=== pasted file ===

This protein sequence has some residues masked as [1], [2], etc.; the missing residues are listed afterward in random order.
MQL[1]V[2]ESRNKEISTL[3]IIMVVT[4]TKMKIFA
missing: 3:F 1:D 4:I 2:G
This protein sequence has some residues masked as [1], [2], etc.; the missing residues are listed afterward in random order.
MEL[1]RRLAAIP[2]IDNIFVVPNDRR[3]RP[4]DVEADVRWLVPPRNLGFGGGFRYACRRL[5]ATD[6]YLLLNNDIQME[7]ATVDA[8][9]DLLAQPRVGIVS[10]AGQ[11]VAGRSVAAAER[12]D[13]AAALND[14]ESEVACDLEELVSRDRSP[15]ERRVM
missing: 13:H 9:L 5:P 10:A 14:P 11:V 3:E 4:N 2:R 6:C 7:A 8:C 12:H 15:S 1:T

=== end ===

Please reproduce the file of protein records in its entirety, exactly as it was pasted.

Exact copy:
This protein sequence has some residues masked as [1], [2], etc.; the missing residues are listed afterward in random order.
MQL[1]V[2]ESRNKEISTL[3]IIMVVT[4]TKMKIFA
missing: 3:F 1:D 4:I 2:G
This protein sequence has some residues masked as [1], [2], etc.; the missing residues are listed afterward in random order.
MEL[1]RRLAAIP[2]IDNIFVVPNDRR[3]RP[4]DVEADVRWLVPPRNLGFGGGFRYACRRL[5]ATD[6]YLLLNNDIQME[7]ATVDA[8][9]DLLAQPRVGIVS[10]AGQ[11]VAGRSVAAAER[12]D[13]AAALND[14]ESEVACDLEELVSRDRSP[15]ERRVM
missing: 13:H 9:L 5:P 10:A 14:P 11:V 3:E 4:N 2:R 6:C 7:A 8:C 12:H 15:S 1:T